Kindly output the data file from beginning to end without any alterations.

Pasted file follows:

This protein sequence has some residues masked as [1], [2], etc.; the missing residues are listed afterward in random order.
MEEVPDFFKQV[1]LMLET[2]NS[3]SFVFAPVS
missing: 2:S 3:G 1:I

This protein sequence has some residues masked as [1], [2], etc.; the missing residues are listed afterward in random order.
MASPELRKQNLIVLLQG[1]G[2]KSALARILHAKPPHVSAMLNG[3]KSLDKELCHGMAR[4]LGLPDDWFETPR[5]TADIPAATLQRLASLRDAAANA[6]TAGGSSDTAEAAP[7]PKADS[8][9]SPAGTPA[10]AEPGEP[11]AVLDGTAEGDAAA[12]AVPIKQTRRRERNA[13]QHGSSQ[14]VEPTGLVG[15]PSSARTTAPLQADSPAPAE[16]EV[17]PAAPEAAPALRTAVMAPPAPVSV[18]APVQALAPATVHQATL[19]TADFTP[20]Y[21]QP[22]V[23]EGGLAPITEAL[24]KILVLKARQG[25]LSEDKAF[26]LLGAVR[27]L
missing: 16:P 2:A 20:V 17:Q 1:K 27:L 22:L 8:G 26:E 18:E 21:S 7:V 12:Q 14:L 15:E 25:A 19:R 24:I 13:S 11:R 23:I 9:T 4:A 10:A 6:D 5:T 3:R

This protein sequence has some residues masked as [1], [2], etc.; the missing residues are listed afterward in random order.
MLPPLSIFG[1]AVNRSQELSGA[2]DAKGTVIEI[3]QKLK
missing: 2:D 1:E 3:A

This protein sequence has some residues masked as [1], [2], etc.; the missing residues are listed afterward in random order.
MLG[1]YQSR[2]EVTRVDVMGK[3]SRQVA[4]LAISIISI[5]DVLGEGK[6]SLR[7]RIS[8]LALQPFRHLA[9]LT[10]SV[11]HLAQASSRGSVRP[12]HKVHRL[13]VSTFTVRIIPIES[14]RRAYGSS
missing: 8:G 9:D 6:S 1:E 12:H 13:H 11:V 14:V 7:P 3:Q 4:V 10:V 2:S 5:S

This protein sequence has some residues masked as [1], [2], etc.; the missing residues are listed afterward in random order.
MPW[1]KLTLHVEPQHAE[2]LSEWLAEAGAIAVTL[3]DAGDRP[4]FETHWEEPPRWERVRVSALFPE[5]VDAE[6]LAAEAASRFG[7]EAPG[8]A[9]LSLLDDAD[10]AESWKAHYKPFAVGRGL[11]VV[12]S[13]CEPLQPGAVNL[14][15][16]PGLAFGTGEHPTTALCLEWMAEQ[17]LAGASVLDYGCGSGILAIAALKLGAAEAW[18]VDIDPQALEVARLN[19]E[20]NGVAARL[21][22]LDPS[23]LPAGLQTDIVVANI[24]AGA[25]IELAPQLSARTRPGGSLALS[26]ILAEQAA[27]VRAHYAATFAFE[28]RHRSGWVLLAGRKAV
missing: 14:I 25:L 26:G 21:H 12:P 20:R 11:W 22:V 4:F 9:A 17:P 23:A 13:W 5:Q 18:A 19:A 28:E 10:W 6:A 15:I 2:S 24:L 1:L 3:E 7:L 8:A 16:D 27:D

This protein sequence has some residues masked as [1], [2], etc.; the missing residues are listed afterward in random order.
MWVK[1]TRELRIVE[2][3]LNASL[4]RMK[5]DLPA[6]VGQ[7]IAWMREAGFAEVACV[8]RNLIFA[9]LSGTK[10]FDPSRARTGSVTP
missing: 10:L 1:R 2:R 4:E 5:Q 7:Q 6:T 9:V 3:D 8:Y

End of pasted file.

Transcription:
This protein sequence has some residues masked as [1], [2], etc.; the missing residues are listed afterward in random order.
MEEVPDFFKQV[1]LMLET[2]NS[3]SFVFAPVS
missing: 2:S 3:G 1:I

This protein sequence has some residues masked as [1], [2], etc.; the missing residues are listed afterward in random order.
MASPELRKQNLIVLLQG[1]G[2]KSALARILHAKPPHVSAMLNG[3]KSLDKELCHGMAR[4]LGLPDDWFETPR[5]TADIPAATLQRLASLRDAAANA[6]TAGGSSDTAEAAP[7]PKADS[8][9]SPAGTPA[10]AEPGEP[11]AVLDGTAEGDAAA[12]AVPIKQTRRRERNA[13]QHGSSQ[14]VEPTGLVG[15]PSSARTTAPLQADSPAPAE[16]EV[17]PAAPEAAPALRTAVMAPPAPVSV[18]APVQALAPATVHQATL[19]TADFTP[20]Y[21]QP[22]V[23]EGGLAPITEAL[24]KILVLKARQG[25]LSEDKAF[26]LLGAVR[27]L
missing: 16:P 2:A 20:V 17:Q 1:K 27:L 22:L 8:G 26:E 18:E 21:S 7:V 12:Q 14:L 15:E 25:A 19:R 24:I 13:S 11:R 23:I 9:T 4:A 10:A 6:D 5:T 3:R

This protein sequence has some residues masked as [1], [2], etc.; the missing residues are listed afterward in random order.
MLPPLSIFG[1]AVNRSQELSGA[2]DAKGTVIEI[3]QKLK
missing: 2:D 1:E 3:A

This protein sequence has some residues masked as [1], [2], etc.; the missing residues are listed afterward in random order.
MLG[1]YQSR[2]EVTRVDVMGK[3]SRQVA[4]LAISIISI[5]DVLGEGK[6]SLR[7]RIS[8]LALQPFRHLA[9]LT[10]SV[11]HLAQASSRGSVRP[12]HKVHRL[13]VSTFTVRIIPIES[14]RRAYGSS
missing: 8:G 9:D 6:S 1:E 12:H 13:H 11:V 14:V 7:P 3:Q 4:V 10:V 2:S 5:S

This protein sequence has some residues masked as [1], [2], etc.; the missing residues are listed afterward in random order.
MPW[1]KLTLHVEPQHAE[2]LSEWLAEAGAIAVTL[3]DAGDRP[4]FETHWEEPPRWERVRVSALFPE[5]VDAE[6]LAAEAASRFG[7]EAPG[8]A[9]LSLLDDAD[10]AESWKAHYKPFAVGRGL[11]VV[12]S[13]CEPLQPGAVNL[14][15][16]PGLAFGTGEHPTTALCLEWMAEQ[17]LAGASVLDYGCGSGILAIAALKLGAAEAW[18]VDIDPQALEVARLN[19]E[20]NGVAARL[21][22]LDPS[23]LPAGLQTDIVVANI[24]AGA[25]IELAPQLSARTRPGGSLALS[26]ILAEQAA[27]VRAHYAATFAFE[28]RHRSGWVLLAGRKAV
missing: 14:I 25:L 26:G 21:H 12:P 20:R 11:W 22:V 4:F 9:A 17:P 23:A 13:W 5:Q 18:A 19:A 28:E 10:W 6:A 15:I 2:S 24:L 1:L 3:E 7:L 8:A 16:D 27:D

This protein sequence has some residues masked as [1], [2], etc.; the missing residues are listed afterward in random order.
MWVK[1]TRELRIVE[2][3]LNASL[4]RMK[5]DLPA[6]VGQ[7]IAWMREAGFAEVACV[8]RNLIFA[9]LSGTK[10]FDPSRARTGSVTP
missing: 10:L 1:R 2:R 4:E 5:Q 7:Q 6:T 9:V 3:D 8:Y